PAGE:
Rapper BG Faces Court Approval for New Song Releases

Rapper BG returns, navigating legal and artistic challenges

by Zain ul Abedin
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Rapper BG Faces Court Approval for New Song Releases
© B.G./Youtube

Rapper BG or Christopher Dorsey has been ordered by a court in the United States to seek the permission of the judge on any future release of music before he airs it to the public. This unprecedented decision was probably made after people started questioning his lyrical content with his current rehabilitation process.

In our culture of popular artists intermingling, BG, who has worked with some big names such as Lil Wayne and Gucci Mane, suddenly became a topic of discussion after performing along with Boosie in Las Vegas. This event violated all conditions of his supervised release pertaining to previous gun charges because it is forbidden for him to have any contact with known felons.

BG's Fearless Comeback

The convicted rapper with record label Cash Money Records and part of the group H-t Boys along with Wayne and Juvenile was sentenced to 14 years in prison in 2012. The sentence was issued after his arrest for possession of three firearms, one of which was two reported stolen.

He came back to the music scene last year with the album "Choppers & Bricks" which features Grammy-nominated rapper Gucci Mane and this could be considered as his fearless return. The legal measure to force BG to get his lyrics cleared came after he had submitted lyrics with bravado verses about people on life imprisonment for multiple murders.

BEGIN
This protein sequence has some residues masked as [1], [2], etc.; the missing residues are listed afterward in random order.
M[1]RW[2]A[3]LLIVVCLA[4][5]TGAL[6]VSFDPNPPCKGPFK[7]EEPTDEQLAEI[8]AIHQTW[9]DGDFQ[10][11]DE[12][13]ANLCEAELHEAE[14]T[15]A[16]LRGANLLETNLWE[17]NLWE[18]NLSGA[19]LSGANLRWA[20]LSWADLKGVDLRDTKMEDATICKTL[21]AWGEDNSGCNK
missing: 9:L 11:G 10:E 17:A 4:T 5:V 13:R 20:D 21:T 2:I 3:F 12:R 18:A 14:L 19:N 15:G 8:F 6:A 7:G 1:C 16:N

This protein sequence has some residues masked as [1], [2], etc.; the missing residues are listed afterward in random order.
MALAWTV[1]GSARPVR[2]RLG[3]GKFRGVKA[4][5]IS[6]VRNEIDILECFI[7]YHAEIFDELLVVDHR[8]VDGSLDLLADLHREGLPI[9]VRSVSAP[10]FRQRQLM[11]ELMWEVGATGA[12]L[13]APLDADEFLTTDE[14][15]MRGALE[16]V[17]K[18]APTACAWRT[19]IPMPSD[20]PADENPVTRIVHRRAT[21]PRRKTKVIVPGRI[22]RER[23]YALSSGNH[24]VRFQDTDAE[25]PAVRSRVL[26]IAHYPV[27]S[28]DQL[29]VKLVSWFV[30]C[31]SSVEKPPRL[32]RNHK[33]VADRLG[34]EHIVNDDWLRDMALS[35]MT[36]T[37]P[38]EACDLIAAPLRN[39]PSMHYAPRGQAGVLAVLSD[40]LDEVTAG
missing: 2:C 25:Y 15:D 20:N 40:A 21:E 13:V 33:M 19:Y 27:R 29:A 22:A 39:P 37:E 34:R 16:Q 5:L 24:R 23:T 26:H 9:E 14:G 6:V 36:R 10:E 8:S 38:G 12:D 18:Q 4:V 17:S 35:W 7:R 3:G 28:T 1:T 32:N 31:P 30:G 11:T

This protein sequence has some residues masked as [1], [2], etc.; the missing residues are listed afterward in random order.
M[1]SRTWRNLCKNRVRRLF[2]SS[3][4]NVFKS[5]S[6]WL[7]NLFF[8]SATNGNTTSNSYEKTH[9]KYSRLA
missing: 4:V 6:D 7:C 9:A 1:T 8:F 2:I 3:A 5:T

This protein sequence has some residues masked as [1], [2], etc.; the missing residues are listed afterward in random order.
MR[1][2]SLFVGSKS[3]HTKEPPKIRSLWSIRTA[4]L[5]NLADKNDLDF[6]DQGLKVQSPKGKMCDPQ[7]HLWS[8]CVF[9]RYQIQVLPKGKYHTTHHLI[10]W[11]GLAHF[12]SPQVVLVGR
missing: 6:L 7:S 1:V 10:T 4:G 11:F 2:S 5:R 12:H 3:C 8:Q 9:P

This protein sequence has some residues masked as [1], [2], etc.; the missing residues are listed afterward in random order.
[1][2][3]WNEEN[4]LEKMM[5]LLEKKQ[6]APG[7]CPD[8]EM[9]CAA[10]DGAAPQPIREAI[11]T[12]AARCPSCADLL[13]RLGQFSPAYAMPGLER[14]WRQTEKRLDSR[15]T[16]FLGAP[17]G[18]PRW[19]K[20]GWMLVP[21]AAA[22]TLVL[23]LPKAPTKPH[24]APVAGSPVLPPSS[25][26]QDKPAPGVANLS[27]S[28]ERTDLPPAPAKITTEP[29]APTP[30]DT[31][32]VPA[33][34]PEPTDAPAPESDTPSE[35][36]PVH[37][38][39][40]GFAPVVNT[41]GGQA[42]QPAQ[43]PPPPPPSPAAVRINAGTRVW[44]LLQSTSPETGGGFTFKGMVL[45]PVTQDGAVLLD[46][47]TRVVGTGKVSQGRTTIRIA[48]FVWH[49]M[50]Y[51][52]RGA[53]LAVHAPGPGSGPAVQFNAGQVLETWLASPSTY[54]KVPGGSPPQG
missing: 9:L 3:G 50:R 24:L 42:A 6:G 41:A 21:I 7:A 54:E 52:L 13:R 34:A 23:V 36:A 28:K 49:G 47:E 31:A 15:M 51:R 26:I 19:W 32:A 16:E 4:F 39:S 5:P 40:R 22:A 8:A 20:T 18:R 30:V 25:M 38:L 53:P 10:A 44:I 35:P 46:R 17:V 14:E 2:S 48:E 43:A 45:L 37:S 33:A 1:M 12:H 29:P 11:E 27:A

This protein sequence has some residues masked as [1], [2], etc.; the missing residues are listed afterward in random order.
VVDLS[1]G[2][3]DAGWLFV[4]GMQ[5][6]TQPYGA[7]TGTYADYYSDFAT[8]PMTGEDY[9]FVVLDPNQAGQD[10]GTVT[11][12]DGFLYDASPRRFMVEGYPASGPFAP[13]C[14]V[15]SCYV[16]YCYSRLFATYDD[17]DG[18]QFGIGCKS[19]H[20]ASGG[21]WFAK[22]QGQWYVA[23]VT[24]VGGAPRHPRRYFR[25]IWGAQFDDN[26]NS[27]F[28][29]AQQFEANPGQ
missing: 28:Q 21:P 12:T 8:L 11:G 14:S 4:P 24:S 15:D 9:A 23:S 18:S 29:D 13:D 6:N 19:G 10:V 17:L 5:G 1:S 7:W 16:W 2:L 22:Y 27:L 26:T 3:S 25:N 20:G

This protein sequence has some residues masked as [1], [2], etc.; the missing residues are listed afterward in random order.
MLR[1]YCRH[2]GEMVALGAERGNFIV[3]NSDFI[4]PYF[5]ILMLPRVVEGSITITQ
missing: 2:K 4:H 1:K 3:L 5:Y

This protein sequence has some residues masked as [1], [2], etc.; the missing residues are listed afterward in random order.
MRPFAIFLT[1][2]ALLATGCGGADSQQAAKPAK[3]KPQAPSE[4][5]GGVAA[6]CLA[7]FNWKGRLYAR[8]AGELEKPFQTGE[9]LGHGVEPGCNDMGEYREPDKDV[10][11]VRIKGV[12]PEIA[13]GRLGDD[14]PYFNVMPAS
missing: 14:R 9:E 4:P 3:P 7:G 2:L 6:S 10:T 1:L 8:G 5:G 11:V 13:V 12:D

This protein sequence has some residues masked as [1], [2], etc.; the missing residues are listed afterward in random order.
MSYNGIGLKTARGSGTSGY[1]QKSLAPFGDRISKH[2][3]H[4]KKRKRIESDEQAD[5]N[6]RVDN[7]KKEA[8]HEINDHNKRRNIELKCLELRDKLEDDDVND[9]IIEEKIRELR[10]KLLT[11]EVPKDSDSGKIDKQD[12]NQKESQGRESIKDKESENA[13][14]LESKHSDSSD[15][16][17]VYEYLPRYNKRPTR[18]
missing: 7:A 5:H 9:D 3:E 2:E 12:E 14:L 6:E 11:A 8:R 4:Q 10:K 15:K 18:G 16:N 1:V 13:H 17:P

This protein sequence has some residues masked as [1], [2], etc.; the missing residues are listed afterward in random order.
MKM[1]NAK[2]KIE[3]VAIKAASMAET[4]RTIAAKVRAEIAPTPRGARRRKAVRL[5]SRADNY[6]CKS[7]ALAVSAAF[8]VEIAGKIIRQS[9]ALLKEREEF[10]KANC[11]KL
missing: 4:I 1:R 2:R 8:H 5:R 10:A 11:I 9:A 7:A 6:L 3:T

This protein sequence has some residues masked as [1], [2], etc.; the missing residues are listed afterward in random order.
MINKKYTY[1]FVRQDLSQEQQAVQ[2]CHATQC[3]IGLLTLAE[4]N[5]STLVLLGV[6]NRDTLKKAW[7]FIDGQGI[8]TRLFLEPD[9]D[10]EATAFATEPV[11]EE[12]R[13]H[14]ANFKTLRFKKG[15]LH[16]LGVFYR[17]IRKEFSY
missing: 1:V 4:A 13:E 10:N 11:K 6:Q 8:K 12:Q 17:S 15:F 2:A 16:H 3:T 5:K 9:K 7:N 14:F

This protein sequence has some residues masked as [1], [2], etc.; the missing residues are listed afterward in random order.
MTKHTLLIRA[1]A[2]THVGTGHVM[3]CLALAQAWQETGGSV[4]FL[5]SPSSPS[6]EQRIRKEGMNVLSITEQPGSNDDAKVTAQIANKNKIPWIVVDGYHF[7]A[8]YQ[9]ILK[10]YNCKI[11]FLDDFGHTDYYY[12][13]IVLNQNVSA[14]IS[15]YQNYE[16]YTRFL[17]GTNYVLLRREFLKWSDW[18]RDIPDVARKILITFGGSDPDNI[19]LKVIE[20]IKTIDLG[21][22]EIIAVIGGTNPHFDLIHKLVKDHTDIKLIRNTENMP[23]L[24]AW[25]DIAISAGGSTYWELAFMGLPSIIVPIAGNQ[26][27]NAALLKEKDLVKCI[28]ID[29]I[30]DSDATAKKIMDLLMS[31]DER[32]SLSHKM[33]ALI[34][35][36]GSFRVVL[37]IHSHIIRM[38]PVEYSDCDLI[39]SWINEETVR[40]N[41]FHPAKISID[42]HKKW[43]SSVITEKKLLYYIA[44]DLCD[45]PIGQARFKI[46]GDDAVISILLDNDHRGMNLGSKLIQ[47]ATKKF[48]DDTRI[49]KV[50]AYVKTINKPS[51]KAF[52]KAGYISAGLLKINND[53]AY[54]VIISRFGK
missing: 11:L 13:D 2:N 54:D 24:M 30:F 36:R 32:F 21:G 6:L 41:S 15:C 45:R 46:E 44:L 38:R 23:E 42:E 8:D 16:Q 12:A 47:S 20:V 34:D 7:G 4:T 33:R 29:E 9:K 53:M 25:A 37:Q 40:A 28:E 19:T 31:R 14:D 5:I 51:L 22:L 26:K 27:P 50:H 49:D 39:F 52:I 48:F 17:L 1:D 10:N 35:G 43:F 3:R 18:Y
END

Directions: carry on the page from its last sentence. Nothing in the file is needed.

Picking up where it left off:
Prosecutors claim that such content creates a clear and present danger to the public and is contrary to the stated aims of his ongoing rehabilitation. They regard it as an evidence of a possible infringement of the release conditions requiring BG to embrace a reform path.

Federal Judge Susie Morgan issued the order to obey the prosecutors' decision, pointing out the "reasonable" suspicion of BG’s noncompliance with the terms of probation and rehabilitation. This requirement has elicited debate on the degree of liberation that artists have to desecrate the reality that surrounds them as the judge did since BG’s legal team called this a "unconstitutional prior restraint of free speech."

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